To visit temples and caves is always a pleasure to me. And not very often I have the opportunity to visit both at the same time. So, when the hotel desk clerk suggested we should not leave Ipoh without visiting Perak Tong Cave Temple, we didn’t think twice and made a pit stop to visit what’s considered to be one of the best cave temples in Malaysia.
Usually, the kids are not so excited about visiting temples, but this one offered them a pinch of adventure, as it’s built into a large cave complex with some hidden passages and a steep set of steps up to the top of the hill.
A plaque at the right side of the stairs that led us to the entrance of the cave gave us a little explanation about the history of the temple, that was founded by Chong Sen Yee and his wife Choong Chan Yoke. They came from Jiao-Ling province of China in 1926, discovered Perak Tong and on approval from the Perak State Government, started to develop the cave temple.
After the breathtaking view of the temple’s main entrance surrounded by lush greenery, we reached the main cave with an impressive golden Buddha statue placed in its middle. The limestone cave was open and spacious but wet in certain areas and we had to be careful when walking around. The walls of the cavern are beautifully decorated with colorful hand-painted murals illustrating Chinese mythology and Buddhist scriptures.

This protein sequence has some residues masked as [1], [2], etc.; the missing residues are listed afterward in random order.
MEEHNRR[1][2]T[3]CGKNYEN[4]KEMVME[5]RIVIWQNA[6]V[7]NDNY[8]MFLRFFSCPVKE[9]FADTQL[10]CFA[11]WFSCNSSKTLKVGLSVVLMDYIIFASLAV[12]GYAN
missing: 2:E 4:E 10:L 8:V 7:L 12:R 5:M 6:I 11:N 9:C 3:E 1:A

The real adventure (and the physical activity) began when we started to climb the narrow staircase inside the cave up to the top of the hill. An old man sitting on a chair at the access to the stairway collected a voluntary donation, per person or per family, in our case. On the way up, there were a few hidden recesses and grottoes that the kids were happy to explore. At parts water dripping from the ceiling of the cave made the steps very slippery. Besides that, we all climbed without much effort up to the top of the hill.
The way up to the summit takes more than 400 steps, that can be challenging on a very hot day. After the first steps inside the cave which goes right through to the open air at the back, we reached a peaceful and cool pagoda where we could sit and rest for a moment, enjoying the breeze and the view before proceeding to the top of the limestone hill with the fantastic panoramic view.
We really enjoyed the time spent in this interesting and beautiful temple, a nice mix of religious decorations and natural structures.
It was definitely worth the visit and we would happily come back again.
Tips for visiting Perak Tong:
- Wear proper shoes as the steps can be slippery.
- We were told to be aware of the monkeys outside in the car park area, but we didn’t see any when we visited.
- The pond and landscaped garden in front of the temple is a nice place for beautiful photos.
- A parking fee (voluntary donation) was requested when we parked our car.
Check out our post on what to do in Ipoh here! And if you want a true cave adventure, have a look at Mulu national park!